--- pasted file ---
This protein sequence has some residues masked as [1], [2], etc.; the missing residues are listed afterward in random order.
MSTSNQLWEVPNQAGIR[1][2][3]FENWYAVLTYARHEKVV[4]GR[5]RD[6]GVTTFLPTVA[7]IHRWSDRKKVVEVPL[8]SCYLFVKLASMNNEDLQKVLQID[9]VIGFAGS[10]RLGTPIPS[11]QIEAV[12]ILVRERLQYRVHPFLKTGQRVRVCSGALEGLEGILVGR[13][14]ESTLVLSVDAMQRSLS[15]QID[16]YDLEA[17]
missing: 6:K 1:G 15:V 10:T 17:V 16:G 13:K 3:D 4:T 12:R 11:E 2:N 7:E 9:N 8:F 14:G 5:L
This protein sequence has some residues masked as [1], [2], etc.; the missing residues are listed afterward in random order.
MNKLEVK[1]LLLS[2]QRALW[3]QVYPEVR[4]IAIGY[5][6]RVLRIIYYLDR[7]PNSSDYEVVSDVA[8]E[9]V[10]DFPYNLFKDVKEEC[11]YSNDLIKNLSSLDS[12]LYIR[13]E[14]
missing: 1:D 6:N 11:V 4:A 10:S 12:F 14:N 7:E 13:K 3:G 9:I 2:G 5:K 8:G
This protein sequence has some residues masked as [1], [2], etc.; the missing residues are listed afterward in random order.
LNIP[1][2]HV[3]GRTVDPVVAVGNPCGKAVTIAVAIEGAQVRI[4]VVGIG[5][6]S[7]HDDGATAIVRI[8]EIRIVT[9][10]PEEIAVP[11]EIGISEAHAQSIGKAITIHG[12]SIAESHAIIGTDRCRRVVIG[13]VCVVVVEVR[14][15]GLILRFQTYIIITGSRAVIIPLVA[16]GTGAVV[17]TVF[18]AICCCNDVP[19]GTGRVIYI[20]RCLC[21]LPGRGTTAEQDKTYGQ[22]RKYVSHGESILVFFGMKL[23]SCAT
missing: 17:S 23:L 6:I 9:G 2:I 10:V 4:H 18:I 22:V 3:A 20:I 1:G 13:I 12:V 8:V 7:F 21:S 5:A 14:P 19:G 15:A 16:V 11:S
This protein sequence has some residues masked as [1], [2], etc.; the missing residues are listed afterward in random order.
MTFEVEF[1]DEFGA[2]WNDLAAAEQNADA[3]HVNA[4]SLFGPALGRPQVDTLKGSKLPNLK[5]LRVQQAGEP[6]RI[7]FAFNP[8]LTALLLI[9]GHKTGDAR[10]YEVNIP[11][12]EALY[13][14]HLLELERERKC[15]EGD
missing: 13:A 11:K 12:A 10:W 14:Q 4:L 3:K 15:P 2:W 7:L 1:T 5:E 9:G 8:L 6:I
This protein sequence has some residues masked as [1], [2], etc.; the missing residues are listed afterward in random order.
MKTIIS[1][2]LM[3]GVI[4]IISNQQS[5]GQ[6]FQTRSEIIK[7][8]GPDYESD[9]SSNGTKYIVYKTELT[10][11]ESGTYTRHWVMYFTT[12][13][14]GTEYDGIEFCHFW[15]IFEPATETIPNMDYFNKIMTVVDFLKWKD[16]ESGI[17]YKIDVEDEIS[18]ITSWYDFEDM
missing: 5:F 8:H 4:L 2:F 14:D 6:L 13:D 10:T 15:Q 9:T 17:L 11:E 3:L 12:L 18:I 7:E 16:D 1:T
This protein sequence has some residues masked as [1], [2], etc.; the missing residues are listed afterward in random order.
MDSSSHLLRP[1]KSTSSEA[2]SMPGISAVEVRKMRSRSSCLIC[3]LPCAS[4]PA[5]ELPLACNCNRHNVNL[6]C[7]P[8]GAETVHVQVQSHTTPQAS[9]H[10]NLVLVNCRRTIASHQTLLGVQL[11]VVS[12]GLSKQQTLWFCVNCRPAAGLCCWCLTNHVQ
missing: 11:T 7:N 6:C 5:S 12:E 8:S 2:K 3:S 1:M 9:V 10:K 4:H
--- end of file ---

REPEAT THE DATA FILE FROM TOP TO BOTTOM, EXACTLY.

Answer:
This protein sequence has some residues masked as [1], [2], etc.; the missing residues are listed afterward in random order.
MSTSNQLWEVPNQAGIR[1][2][3]FENWYAVLTYARHEKVV[4]GR[5]RD[6]GVTTFLPTVA[7]IHRWSDRKKVVEVPL[8]SCYLFVKLASMNNEDLQKVLQID[9]VIGFAGS[10]RLGTPIPS[11]QIEAV[12]ILVRERLQYRVHPFLKTGQRVRVCSGALEGLEGILVGR[13][14]ESTLVLSVDAMQRSLS[15]QID[16]YDLEA[17]
missing: 6:K 1:G 15:V 10:T 17:V 16:G 13:K 3:D 4:T 12:R 11:E 2:N 7:E 9:N 8:F 14:G 5:L
This protein sequence has some residues masked as [1], [2], etc.; the missing residues are listed afterward in random order.
MNKLEVK[1]LLLS[2]QRALW[3]QVYPEVR[4]IAIGY[5][6]RVLRIIYYLDR[7]PNSSDYEVVSDVA[8]E[9]V[10]DFPYNLFKDVKEEC[11]YSNDLIKNLSSLDS[12]LYIR[13]E[14]
missing: 1:D 6:N 11:V 4:A 10:S 12:F 14:N 7:E 13:K 3:G 9:I 2:G 5:K 8:G
This protein sequence has some residues masked as [1], [2], etc.; the missing residues are listed afterward in random order.
LNIP[1][2]HV[3]GRTVDPVVAVGNPCGKAVTIAVAIEGAQVRI[4]VVGIG[5][6]S[7]HDDGATAIVRI[8]EIRIVT[9][10]PEEIAVP[11]EIGISEAHAQSIGKAITIHG[12]SIAESHAIIGTDRCRRVVIG[13]VCVVVVEVR[14][15]GLILRFQTYIIITGSRAVIIPLVA[16]GTGAVV[17]TVF[18]AICCCNDVP[19]GTGRVIYI[20]RCLC[21]LPGRGTTAEQDKTYGQ[22]RKYVSHGESILVFFGMKL[23]SCAT
missing: 17:S 23:L 6:I 9:G 2:I 10:V 4:H 18:I 22:V 3:A 20:I 1:G 13:I 12:V 8:V 7:F 21:S 5:A 14:P 19:G 15:A 16:V 11:S
This protein sequence has some residues masked as [1], [2], etc.; the missing residues are listed afterward in random order.
MTFEVEF[1]DEFGA[2]WNDLAAAEQNADA[3]HVNA[4]SLFGPALGRPQVDTLKGSKLPNLK[5]LRVQQAGEP[6]RI[7]FAFNP[8]LTALLLI[9]GHKTGDAR[10]YEVNIP[11][12]EALY[13][14]HLLELERERKC[15]EGD
missing: 13:A 11:K 12:A 10:W 14:Q 4:L 3:K 15:P 2:W 7:L 1:T 5:E 9:G 8:L 6:I
This protein sequence has some residues masked as [1], [2], etc.; the missing residues are listed afterward in random order.
MKTIIS[1][2]LM[3]GVI[4]IISNQQS[5]GQ[6]FQTRSEIIK[7][8]GPDYESD[9]SSNGTKYIVYKTELT[10][11]ESGTYTRHWVMYFTT[12][13][14]GTEYDGIEFCHFW[15]IFEPATETIPNMDYFNKIMTVVDFLKWKD[16]ESGI[17]YKIDVEDEIS[18]ITSWYDFEDM
missing: 5:F 8:H 4:L 2:F 14:D 6:L 13:D 10:T 15:Q 9:T 17:L 11:E 3:L 12:L 18:I 7:E 16:D 1:T
This protein sequence has some residues masked as [1], [2], etc.; the missing residues are listed afterward in random order.
MDSSSHLLRP[1]KSTSSEA[2]SMPGISAVEVRKMRSRSSCLIC[3]LPCAS[4]PA[5]ELPLACNCNRHNVNL[6]C[7]P[8]GAETVHVQVQSHTTPQAS[9]H[10]NLVLVNCRRTIASHQTLLGVQL[11]VVS[12]GLSKQQTLWFCVNCRPAAGLCCWCLTNHVQ
missing: 11:T 7:N 6:C 5:S 12:E 8:S 2:K 3:S 1:M 9:V 10:K 4:H